Dining

Reviews: Bimbamboo

Sweet—and sour—Asian cuisine in Boulder.

By
February 2009

Bimbamboo
(out of 4)
1710 Pearl St., Boulder, 303-442-4575
The Draw Light Asian dishes served at reasonable prices.
The Drawback Lackluster combos are heavy on veggies and light on proteins.
Don’t Miss Crispy chicken wings, pot stickers, red curry and green-lipped mussel soup, roasted pineapple and vanilla pound cake kebabs
Vegetarian Options Vegetarian pho, spicy vegetarian Thai soup, edamame, baked vegetable samosas

P.F. Chang's China Bistro claims 193 locations in 37 states—and counting. Noodles & Co. has 203 locations in 18 states, and, despite the recession, it too is expanding. Both are multimillion-dollar companies, and David Wechsler, owner of Boulder's new modern-Asian restaurant Bimbamboo, would like a taste of their massive success. His goal is to begin (as Noodles did) in Boulder and expand from there. To accomplish this, he brought in a heavy-hitting chef, Edward Schmidt, from Range Restaurant in Aspen, to create an Asian menu that would appeal to the masses. That was more than a year ago, but the results are both sweet and sour.

"I'd like to be somewhere in between the [upscale-casual, full-service] model of P.F. Chang's and the [casual, limited-service] model of Noodles & Co.," says Wechsler. Bimbamboo's concept is easy enough to embrace, with slick, marketable decor and affordable prices, but a good portion of the menu misses the mark on both authenticity and taste.

Though seemingly effortless, Asian flavor profiles are far from simple and require a deft understanding of the cuisines and a patience for flavor layering. The results can be heavenly—think of Parallel Seventeen's sultry beef pho or Chez Thuy's zesty grilled chicken noodle bowl—but at Bimbamboo that's often not the case. The Vietnamese beef pho's ($8) weak base yields a one-note dish made worse by limp sprigs of herbs and tired clumps of bean sprouts. A Vietnamese banh mi ($9) sandwich is mostly julienned carrot when it should be a showcase of meat (traditionally roasted or grilled pork) and veggies tucked into a crispy baguette. Add to this the missing tabletop jars of homemade nuoc cham and squeeze bottles of Sriracha and you have an eatery that feels more West than East.

Salad and rice bowls ($9-$11) are overstuffed with tasteless Bimbamboo slaw and too little protein—the exception is the Thai green curry coconut chicken ($10) version of both dishes. Oddly enough, the rice bowls do not include plain white (or even brown) rice. Instead, owner Wechsler opted for two dressed-up rice recipes: one with wheat berries, lentils, and chickpeas, the other a pineapple-jasmine option. Both, however, overpower dishes in the same way that plain rice would allow them to sing.

That's not to say there aren't good—even great—dishes on Bimbamboo's menu. The delicate pan-seared pot stickers shine with fresh mint, ginger, and shrimp, and the satisfying red curry and green-lipped mussel soup ($9) is packed with veggies and pineapple, and tastes cozily of coconut milk, red curry, and lemongrass. Seoul-style chicken wings ($6)—with a sticky marinade of Sriracha, fish sauce, and lime—are especially good when dunked in the sweet, citrus dipping sauce. Likewise, the Vietnamese sliders ($8) satisfy with tender lemongrass-scented chicken stacked on griddled, mayo-slathered sesame buns. In these and other successful dishes, the hallmark cuisines of Southeast Asian countries—mainly Vietnam and Thailand with hints of Malaysia, Korea, Indonesia, and India—are apparent, with clean notes of ginger, chile, and telltale herbs.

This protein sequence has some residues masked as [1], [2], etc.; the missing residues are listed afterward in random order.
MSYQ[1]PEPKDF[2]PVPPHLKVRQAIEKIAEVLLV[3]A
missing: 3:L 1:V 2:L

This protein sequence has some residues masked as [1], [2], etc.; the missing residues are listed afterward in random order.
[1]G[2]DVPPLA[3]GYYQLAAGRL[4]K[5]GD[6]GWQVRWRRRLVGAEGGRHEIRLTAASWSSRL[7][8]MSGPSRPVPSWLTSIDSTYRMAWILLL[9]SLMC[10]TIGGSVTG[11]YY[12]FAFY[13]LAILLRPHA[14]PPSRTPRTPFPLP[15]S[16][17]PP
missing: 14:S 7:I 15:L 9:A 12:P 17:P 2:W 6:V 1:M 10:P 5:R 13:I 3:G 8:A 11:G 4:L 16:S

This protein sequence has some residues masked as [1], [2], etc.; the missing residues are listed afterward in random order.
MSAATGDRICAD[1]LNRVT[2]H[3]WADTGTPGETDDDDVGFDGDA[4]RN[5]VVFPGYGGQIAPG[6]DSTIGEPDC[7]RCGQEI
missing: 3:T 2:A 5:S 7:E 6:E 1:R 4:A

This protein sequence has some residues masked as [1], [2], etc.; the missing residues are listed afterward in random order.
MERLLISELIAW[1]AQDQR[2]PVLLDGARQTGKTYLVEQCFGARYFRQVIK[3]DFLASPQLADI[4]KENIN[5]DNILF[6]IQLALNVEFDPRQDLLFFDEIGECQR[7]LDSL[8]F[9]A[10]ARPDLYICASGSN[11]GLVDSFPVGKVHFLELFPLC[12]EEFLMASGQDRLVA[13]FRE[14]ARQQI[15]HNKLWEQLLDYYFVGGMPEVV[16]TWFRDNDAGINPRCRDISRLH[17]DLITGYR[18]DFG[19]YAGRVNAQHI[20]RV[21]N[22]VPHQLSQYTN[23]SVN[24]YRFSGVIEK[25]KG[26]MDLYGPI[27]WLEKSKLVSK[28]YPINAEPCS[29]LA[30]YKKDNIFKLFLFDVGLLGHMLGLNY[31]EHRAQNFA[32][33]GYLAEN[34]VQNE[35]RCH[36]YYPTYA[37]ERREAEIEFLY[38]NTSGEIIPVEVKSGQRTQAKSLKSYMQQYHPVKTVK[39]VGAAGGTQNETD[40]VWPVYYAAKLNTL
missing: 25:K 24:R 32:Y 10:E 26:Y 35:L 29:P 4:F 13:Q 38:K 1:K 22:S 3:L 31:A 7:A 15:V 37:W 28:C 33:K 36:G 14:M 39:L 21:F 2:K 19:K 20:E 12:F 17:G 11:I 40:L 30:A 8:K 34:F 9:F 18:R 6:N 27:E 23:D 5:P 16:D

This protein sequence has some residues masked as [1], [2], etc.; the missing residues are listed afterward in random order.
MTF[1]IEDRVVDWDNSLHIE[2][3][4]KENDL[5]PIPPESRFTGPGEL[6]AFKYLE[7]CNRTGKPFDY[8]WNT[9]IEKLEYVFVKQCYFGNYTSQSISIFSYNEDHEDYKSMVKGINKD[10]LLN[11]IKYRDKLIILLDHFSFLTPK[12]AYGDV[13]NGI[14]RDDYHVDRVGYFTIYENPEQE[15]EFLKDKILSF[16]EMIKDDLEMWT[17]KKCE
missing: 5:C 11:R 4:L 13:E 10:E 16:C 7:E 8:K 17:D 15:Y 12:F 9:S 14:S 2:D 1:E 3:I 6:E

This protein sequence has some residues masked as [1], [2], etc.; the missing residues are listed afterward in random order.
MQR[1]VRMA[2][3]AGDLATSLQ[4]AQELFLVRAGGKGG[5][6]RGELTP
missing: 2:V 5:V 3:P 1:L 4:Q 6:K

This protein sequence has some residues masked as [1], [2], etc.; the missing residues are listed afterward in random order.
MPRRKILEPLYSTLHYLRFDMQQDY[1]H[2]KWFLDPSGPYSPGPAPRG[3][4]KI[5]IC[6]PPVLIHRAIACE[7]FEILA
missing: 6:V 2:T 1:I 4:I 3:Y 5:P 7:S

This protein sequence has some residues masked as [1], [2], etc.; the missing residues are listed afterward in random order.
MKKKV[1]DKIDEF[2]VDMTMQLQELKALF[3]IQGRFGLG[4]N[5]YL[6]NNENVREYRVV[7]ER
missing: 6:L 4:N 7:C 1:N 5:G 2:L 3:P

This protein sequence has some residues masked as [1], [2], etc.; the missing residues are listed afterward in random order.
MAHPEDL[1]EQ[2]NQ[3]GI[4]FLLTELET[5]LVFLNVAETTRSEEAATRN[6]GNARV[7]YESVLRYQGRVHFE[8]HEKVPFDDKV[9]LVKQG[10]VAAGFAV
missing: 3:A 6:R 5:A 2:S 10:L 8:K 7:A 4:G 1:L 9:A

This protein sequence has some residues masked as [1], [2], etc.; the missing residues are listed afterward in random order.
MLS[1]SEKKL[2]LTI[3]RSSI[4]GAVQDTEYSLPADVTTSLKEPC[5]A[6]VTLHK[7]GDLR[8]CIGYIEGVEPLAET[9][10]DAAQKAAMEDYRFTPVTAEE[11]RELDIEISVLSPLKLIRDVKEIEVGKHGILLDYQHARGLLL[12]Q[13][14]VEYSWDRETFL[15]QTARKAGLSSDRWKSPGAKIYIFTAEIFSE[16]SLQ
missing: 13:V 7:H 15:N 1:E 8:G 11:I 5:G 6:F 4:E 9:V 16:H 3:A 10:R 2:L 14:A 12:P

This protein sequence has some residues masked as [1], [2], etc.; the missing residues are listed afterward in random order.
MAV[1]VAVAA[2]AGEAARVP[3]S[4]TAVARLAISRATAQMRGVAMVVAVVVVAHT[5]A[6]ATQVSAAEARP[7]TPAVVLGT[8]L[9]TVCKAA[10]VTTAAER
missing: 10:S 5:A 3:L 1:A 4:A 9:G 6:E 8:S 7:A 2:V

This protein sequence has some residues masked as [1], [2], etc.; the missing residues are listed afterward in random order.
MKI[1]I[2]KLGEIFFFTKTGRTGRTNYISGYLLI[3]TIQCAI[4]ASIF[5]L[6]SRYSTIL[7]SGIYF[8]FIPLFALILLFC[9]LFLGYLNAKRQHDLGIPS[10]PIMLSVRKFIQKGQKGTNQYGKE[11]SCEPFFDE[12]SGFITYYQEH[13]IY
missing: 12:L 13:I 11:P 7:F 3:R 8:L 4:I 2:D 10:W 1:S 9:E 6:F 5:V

But for the purposes of franchising, a handful of successful dishes is not enough to overcome the restaurant's shortcomings. It's easy to blame the lackluster dishes on Wechsler and Schmidt's lack of experience in Asian cuisine. Wechsler's background is in the development of entertainment venues, including regional aquariums and a restaurant group known as Cafe Istanbul. To his credit, Wechsler did work for chef Barbara Tropp (China Moon Cafe in San Francisco), who is well known for her Chinese food. Schmidt, though talented (his work at the Range helped earn the restaurant the AAA Four Diamond award), does not have extensive know-how of cooking Asian food. Lack of experience alone shouldn't preclude good eats, except that in order to streamline Asian cuisine there must still be a foundation in tradition.

These challenges are only heightened by inconsistent service. Depending on when you dine, servers range from warm and knowledgeable to forgetful and extremely slow, despite the kitchen being only a few feet from every table in the dining room. One tactic in navigating service issues is to stop by for either appetizers and a drink (sip the sake-tini or the Thai lemonade infused with fresh basil and mint) or dessert. The roasted pineapple and vanilla pound cake kebabs ($6) are especially tasty, with toasted pound cake and roasted pineapple skewers dipped in a custardy rum fondue.

There are sweet notes to be found at Bimbamboo, but the restaurant isn't quite ready for expansion. With a bit of fine tuning and menu tweaking (namely an emphasis on additional proteins and traditional flavor profiles), however, the eatery could turn the corner and become the kind of place we'd be happy to see go forth and multiply.